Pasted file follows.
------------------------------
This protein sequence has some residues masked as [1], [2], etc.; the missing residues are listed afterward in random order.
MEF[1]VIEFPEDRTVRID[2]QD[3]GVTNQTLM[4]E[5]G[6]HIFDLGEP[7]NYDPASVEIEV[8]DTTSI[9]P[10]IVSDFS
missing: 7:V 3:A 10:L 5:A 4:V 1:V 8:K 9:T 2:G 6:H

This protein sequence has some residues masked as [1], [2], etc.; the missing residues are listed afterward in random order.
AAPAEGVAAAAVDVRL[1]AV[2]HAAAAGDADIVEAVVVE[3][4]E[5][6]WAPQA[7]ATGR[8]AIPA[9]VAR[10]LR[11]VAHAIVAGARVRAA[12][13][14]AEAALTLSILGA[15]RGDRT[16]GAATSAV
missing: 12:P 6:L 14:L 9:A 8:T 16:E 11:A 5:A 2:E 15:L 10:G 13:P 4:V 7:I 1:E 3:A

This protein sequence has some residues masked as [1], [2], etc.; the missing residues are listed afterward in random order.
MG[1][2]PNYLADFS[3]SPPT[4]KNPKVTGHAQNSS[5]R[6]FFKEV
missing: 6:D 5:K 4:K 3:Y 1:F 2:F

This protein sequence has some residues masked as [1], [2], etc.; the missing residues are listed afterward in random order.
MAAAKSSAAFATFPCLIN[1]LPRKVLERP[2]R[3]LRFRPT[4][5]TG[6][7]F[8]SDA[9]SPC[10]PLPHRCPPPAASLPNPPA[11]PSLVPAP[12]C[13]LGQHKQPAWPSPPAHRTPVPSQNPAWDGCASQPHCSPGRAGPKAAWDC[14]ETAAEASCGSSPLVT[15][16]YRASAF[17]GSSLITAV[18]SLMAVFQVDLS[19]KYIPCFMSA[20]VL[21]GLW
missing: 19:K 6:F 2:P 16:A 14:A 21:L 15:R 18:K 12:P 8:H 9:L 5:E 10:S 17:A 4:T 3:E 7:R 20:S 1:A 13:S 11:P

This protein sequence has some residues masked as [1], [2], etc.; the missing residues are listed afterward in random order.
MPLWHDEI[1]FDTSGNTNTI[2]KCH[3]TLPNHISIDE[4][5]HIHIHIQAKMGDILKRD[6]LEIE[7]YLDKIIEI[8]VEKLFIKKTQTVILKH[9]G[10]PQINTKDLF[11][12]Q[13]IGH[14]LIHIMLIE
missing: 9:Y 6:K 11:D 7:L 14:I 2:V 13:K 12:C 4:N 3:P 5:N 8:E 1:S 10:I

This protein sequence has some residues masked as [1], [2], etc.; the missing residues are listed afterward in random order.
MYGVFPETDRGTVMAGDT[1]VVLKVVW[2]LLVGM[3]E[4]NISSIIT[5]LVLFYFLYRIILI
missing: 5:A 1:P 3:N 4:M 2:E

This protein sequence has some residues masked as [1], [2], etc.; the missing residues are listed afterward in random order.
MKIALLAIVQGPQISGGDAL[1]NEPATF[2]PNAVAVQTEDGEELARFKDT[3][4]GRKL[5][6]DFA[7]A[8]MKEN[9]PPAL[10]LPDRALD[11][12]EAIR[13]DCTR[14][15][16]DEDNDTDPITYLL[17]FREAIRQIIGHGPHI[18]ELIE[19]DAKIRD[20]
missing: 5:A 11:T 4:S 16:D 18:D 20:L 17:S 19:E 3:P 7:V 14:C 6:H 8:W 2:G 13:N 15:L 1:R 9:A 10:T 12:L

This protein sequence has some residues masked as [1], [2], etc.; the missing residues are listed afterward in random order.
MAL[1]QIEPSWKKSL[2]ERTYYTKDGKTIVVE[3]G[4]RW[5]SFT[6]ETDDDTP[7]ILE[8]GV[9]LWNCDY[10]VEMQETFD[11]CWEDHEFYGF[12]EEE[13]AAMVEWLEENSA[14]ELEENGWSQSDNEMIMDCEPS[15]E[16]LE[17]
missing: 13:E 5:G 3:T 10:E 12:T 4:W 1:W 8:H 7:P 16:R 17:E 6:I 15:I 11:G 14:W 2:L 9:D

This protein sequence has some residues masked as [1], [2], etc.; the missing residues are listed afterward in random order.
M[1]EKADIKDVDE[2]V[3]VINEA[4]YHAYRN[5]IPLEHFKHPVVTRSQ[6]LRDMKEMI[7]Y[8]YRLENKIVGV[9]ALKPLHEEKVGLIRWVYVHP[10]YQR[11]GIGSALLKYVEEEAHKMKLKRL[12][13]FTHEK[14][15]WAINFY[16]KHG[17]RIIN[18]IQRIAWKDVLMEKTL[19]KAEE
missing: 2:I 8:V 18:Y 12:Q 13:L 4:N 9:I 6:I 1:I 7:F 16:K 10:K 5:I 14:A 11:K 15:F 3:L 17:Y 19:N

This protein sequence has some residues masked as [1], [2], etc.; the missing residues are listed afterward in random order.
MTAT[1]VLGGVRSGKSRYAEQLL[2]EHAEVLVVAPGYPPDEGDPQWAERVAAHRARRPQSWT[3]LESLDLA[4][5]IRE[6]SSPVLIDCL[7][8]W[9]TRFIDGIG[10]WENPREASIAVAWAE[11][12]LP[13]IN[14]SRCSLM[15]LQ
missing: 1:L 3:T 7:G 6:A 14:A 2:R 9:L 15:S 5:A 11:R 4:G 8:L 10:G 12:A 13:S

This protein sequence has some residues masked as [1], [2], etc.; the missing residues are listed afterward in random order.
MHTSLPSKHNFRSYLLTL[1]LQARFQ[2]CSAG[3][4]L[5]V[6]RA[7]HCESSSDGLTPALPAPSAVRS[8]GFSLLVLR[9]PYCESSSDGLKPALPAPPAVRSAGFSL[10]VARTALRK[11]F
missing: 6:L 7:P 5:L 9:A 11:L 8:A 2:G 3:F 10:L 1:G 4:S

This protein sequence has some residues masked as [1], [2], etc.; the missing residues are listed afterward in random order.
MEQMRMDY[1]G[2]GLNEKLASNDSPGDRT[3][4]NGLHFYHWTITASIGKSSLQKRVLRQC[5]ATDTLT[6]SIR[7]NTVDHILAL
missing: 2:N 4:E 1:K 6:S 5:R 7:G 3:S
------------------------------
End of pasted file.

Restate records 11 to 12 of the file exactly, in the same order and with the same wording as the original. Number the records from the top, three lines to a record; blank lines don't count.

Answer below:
This protein sequence has some residues masked as [1], [2], etc.; the missing residues are listed afterward in random order.
MHTSLPSKHNFRSYLLTL[1]LQARFQ[2]CSAG[3][4]L[5]V[6]RA[7]HCESSSDGLTPALPAPSAVRS[8]GFSLLVLR[9]PYCESSSDGLKPALPAPPAVRSAGFSL[10]VARTALRK[11]F
missing: 6:L 7:P 5:L 9:A 11:L 8:A 2:G 3:F 10:L 1:G 4:S

This protein sequence has some residues masked as [1], [2], etc.; the missing residues are listed afterward in random order.
MEQMRMDY[1]G[2]GLNEKLASNDSPGDRT[3][4]NGLHFYHWTITASIGKSSLQKRVLRQC[5]ATDTLT[6]SIR[7]NTVDHILAL
missing: 2:N 4:E 1:K 6:S 5:R 7:G 3:S